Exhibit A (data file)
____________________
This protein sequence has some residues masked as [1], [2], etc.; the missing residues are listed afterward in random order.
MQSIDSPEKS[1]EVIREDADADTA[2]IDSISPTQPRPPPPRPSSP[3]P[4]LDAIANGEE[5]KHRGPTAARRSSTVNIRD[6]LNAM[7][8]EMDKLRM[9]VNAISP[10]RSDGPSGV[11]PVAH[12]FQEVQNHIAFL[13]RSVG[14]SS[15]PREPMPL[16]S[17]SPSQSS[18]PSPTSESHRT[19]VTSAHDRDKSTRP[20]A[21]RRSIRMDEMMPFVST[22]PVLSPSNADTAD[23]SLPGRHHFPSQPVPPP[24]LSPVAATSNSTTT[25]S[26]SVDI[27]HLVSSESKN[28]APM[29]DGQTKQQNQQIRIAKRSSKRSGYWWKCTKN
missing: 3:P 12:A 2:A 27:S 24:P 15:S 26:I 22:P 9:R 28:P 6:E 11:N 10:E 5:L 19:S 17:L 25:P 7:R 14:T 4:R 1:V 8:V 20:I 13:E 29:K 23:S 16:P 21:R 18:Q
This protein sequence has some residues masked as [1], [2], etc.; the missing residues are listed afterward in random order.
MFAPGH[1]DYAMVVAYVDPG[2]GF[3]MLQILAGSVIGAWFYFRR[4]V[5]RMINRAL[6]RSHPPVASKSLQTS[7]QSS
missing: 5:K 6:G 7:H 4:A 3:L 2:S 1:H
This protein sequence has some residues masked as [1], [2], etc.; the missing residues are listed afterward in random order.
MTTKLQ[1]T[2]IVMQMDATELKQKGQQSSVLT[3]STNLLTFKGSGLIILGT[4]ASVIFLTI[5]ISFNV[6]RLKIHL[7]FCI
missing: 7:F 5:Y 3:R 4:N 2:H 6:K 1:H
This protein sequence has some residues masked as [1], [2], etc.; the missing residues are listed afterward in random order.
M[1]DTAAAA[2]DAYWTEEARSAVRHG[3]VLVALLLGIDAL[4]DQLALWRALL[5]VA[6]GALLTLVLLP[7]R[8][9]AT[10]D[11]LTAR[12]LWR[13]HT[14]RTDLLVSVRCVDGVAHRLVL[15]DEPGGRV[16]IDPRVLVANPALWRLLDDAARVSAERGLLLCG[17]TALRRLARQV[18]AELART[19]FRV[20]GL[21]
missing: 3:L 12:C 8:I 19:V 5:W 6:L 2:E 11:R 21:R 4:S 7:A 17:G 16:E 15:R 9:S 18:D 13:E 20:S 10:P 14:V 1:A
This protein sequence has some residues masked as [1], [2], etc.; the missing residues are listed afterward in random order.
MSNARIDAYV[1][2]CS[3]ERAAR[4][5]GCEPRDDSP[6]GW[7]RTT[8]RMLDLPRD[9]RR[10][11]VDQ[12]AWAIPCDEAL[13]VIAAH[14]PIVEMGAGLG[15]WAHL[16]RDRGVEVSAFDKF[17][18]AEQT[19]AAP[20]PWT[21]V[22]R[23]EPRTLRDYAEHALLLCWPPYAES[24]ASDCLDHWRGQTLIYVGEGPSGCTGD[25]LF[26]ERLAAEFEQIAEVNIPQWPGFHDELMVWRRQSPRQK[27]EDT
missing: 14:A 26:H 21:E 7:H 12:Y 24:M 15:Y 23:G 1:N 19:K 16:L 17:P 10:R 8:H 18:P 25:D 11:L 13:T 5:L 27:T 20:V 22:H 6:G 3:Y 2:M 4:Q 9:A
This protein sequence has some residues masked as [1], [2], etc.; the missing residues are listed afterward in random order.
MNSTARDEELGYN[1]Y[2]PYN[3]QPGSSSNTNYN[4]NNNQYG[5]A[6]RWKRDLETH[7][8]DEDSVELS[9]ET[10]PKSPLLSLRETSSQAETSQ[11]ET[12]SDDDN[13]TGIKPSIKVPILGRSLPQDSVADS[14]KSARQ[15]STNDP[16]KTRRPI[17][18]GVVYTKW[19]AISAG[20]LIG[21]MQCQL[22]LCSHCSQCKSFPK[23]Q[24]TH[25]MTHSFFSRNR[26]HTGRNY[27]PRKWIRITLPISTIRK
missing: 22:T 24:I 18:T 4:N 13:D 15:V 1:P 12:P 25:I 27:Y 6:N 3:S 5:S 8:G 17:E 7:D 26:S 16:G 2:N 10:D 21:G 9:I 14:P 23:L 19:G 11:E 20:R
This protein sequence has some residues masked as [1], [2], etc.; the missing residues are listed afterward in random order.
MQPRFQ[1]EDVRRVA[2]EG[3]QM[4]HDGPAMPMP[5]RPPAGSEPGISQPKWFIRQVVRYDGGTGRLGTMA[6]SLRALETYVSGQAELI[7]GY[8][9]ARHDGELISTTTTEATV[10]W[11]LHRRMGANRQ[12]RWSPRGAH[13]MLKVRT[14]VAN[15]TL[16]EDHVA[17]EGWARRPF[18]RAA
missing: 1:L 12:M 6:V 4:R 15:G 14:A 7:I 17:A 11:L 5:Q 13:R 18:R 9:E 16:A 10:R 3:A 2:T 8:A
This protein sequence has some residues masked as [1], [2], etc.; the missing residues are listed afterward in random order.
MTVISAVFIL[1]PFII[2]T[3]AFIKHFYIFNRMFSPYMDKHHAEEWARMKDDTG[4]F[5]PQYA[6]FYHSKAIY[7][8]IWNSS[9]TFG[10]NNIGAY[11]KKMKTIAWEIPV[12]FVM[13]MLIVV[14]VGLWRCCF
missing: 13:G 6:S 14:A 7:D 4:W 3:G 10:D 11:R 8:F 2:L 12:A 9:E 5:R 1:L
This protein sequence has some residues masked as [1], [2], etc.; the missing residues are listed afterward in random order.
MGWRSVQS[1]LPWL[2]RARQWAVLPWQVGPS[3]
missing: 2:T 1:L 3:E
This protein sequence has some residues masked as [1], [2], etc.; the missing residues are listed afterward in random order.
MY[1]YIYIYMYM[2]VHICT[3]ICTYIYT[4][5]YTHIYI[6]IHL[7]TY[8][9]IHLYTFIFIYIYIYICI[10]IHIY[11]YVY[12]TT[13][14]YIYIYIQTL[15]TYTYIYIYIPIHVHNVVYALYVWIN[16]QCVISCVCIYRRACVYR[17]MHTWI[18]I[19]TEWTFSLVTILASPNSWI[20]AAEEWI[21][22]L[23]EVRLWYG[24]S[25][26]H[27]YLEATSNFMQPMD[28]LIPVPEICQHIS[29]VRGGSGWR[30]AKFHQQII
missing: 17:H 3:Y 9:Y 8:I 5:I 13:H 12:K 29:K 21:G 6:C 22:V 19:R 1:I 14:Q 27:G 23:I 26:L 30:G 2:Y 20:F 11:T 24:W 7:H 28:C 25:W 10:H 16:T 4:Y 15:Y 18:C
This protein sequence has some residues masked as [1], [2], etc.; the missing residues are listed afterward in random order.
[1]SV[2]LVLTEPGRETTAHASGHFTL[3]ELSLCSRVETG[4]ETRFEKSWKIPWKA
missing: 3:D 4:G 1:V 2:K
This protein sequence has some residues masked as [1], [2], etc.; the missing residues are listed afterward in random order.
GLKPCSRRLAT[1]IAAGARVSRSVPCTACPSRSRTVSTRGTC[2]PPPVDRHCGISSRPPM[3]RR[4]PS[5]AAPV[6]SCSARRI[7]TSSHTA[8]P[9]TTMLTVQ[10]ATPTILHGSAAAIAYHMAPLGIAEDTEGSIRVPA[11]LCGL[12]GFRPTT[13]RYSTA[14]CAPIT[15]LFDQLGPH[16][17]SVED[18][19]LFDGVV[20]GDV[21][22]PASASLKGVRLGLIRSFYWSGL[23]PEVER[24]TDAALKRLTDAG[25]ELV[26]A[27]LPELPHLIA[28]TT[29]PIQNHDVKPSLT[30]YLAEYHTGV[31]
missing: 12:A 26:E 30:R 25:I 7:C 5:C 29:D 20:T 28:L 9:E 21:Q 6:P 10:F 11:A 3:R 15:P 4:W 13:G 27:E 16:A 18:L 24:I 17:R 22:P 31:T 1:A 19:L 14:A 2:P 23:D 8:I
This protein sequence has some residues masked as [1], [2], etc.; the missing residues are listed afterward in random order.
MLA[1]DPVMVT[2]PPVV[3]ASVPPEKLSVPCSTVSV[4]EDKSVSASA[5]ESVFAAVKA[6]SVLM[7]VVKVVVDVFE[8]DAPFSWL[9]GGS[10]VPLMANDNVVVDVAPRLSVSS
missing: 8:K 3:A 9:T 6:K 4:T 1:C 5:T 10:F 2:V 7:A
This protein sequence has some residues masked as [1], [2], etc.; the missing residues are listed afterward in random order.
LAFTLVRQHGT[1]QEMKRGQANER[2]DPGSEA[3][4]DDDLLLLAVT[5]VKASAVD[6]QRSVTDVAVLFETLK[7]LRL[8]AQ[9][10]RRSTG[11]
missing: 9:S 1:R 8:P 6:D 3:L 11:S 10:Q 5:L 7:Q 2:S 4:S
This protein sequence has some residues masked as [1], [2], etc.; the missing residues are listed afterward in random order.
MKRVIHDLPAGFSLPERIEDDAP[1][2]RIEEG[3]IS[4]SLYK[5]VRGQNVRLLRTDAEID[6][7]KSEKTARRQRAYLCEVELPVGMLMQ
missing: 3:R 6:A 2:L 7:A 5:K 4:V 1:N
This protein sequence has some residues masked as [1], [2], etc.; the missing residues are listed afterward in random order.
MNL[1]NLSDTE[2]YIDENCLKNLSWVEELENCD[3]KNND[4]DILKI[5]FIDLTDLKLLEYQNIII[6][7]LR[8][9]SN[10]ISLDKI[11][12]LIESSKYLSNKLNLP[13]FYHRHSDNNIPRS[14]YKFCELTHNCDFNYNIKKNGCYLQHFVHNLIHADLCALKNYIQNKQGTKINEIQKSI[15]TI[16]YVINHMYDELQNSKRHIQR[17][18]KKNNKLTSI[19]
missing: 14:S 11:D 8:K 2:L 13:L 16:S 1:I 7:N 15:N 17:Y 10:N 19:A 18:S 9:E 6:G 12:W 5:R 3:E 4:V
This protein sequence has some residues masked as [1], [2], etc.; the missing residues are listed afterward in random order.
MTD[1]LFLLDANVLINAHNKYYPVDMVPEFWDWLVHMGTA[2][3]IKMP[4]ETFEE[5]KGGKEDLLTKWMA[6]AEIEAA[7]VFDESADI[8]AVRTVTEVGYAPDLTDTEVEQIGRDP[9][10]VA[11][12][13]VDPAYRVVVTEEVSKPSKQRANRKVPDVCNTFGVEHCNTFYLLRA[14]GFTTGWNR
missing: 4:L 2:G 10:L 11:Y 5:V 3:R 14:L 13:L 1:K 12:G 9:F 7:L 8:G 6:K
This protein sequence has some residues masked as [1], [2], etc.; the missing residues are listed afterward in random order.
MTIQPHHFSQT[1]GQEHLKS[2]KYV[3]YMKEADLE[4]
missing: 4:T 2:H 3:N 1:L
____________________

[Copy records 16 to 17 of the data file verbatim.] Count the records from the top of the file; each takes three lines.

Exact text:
This protein sequence has some residues masked as [1], [2], etc.; the missing residues are listed afterward in random order.
MNL[1]NLSDTE[2]YIDENCLKNLSWVEELENCD[3]KNND[4]DILKI[5]FIDLTDLKLLEYQNIII[6][7]LR[8][9]SN[10]ISLDKI[11][12]LIESSKYLSNKLNLP[13]FYHRHSDNNIPRS[14]YKFCELTHNCDFNYNIKKNGCYLQHFVHNLIHADLCALKNYIQNKQGTKINEIQKSI[15]TI[16]YVINHMYDELQNSKRHIQR[17][18]KKNNKLTSI[19]
missing: 14:S 11:D 8:K 2:L 13:L 16:S 1:I 7:N 15:N 17:Y 10:N 19:A 18:S 9:E 6:G 12:W 5:R 3:E 4:V
This protein sequence has some residues masked as [1], [2], etc.; the missing residues are listed afterward in random order.
MTD[1]LFLLDANVLINAHNKYYPVDMVPEFWDWLVHMGTA[2][3]IKMP[4]ETFEE[5]KGGKEDLLTKWMA[6]AEIEAA[7]VFDESADI[8]AVRTVTEVGYAPDLTDTEVEQIGRDP[9][10]VA[11][12][13]VDPAYRVVVTEEVSKPSKQRANRKVPDVCNTFGVEHCNTFYLLRA[14]GFTTGWNR
missing: 4:L 2:G 10:L 11:Y 5:V 3:R 14:L 13:L 1:K 12:G 9:F 7:L 8:G 6:K